This morning we had our weekly PRE-Tutorial Briefing, where the ENTIRE Cardiovascular Block team (PBL tutors, PBL Tutors in Training, CV Block Faculty, Director of PBL and Director of Medical Education) assembled for TWO HOURS in order to go through the PBL tutor guide for the upcoming week. Issues specific to this week’s case as well as more general issues of small group facilitation were discussed at length. In addition we spent the last half hour reflecting on how week 1 PBL sessions had gone. What really struck me was that so many people took two hours out of their busy days in order to prepare for the upcoming week.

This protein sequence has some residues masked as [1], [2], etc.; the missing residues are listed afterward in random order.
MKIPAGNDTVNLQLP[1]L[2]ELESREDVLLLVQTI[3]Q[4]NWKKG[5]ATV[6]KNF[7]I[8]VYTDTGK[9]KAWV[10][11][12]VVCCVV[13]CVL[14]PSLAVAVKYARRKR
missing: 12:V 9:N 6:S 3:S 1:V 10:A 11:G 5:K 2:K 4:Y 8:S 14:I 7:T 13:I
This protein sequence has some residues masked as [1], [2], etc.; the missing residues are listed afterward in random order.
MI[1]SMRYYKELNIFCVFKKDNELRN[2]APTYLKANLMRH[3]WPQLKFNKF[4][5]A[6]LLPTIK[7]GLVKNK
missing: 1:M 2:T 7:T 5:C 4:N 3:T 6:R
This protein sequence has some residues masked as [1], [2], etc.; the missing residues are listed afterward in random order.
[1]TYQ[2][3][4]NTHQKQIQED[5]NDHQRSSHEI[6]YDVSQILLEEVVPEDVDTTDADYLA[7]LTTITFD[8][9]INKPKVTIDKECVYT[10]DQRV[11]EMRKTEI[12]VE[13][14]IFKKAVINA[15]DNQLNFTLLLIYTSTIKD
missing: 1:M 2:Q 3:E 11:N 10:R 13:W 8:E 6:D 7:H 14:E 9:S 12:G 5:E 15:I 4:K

In medical schools in Canada it is difficult to get all the PBL tutors to assemble for 45 minutes each week to reflect on the previous week and prepare for the upcoming week. Granted many of the tutors in our curriculum are clinical doctors who take time away from their clinical practice to tutor and time away from their offices means they are not seeing patients. I get that.
Nevertheless it can seem like an uphill battle to get faculty in Canada to prioritize teaching. In a busy academic world with so many competing responsibilities (research, clinical practice, administration), education can find itself on the low rung of responsibilities.
Today I looked around the crowded, hot room in Kathmandu and felt like teaching had assumed a loftier perch.